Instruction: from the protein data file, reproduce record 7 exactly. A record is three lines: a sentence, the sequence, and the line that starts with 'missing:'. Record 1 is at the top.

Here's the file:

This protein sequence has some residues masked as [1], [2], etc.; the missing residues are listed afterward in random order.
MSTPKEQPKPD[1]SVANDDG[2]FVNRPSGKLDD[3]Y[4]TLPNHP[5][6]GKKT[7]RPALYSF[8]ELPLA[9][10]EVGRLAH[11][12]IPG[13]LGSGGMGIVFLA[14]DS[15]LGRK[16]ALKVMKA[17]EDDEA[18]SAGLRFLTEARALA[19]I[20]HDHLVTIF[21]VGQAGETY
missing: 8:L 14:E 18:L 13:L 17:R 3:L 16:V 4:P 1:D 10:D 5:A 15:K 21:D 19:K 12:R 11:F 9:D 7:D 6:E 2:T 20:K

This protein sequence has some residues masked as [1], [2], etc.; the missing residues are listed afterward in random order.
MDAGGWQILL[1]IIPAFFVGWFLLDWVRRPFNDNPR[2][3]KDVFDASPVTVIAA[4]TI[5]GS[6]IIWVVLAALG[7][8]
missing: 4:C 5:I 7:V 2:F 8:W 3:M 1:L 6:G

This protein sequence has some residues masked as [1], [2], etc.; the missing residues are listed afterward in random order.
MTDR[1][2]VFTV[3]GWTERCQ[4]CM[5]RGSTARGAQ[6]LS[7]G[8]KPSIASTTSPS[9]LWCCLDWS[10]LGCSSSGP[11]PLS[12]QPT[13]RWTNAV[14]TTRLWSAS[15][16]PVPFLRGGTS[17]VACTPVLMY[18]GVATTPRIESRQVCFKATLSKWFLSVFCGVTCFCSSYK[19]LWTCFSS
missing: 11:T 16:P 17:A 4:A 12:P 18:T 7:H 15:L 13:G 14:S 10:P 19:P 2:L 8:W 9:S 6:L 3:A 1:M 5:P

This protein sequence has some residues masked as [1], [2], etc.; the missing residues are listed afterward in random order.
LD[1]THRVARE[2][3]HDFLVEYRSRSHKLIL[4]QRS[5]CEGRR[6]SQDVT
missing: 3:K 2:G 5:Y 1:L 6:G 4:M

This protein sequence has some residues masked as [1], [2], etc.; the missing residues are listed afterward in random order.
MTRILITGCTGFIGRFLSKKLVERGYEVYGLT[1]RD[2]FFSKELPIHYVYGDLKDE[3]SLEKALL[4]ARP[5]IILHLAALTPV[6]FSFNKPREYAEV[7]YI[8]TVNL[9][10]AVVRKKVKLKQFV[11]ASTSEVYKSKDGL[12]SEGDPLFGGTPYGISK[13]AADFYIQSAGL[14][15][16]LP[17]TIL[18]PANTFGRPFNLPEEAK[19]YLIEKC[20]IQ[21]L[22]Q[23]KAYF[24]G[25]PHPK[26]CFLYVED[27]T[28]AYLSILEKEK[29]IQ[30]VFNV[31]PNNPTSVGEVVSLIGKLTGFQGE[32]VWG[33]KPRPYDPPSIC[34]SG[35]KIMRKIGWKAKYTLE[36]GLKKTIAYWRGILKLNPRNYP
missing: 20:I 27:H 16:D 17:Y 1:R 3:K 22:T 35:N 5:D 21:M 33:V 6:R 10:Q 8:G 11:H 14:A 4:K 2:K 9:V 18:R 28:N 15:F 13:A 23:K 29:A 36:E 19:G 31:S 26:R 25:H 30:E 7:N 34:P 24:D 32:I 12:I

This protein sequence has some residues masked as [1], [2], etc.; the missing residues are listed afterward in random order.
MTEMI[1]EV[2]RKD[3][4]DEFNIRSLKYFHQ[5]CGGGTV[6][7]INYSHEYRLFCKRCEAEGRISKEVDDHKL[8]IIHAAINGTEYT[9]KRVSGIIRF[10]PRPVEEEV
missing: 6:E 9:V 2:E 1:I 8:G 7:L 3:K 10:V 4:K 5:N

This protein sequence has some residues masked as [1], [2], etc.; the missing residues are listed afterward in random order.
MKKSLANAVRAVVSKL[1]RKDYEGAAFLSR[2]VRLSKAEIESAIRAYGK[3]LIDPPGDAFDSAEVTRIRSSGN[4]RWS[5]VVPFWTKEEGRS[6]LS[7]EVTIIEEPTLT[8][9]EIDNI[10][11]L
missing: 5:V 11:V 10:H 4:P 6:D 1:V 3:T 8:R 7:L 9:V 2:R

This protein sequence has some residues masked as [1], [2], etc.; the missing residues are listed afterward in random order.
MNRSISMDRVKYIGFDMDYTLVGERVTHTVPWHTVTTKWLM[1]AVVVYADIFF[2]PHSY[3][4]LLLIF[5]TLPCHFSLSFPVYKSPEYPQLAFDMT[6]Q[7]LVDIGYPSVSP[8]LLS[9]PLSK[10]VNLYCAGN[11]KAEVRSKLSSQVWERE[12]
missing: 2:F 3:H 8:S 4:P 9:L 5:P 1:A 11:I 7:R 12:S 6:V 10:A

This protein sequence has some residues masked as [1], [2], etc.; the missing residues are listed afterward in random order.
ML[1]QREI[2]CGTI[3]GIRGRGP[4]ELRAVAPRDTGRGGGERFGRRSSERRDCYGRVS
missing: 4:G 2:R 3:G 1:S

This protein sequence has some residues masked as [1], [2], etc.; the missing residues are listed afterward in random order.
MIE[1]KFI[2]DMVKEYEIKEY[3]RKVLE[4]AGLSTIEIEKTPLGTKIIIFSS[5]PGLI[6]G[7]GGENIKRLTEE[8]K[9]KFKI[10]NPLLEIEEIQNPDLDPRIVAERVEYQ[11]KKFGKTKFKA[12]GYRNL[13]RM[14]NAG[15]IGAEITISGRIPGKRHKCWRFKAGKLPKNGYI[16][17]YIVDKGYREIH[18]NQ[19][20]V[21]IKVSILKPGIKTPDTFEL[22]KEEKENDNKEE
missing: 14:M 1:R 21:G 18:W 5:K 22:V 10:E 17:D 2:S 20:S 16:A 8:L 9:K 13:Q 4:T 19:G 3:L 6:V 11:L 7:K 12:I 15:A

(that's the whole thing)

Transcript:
This protein sequence has some residues masked as [1], [2], etc.; the missing residues are listed afterward in random order.
MKKSLANAVRAVVSKL[1]RKDYEGAAFLSR[2]VRLSKAEIESAIRAYGK[3]LIDPPGDAFDSAEVTRIRSSGN[4]RWS[5]VVPFWTKEEGRS[6]LS[7]EVTIIEEPTLT[8][9]EIDNI[10][11]L
missing: 5:V 11:V 10:H 4:P 6:D 1:V 3:T 8:R 7:L 9:V 2:R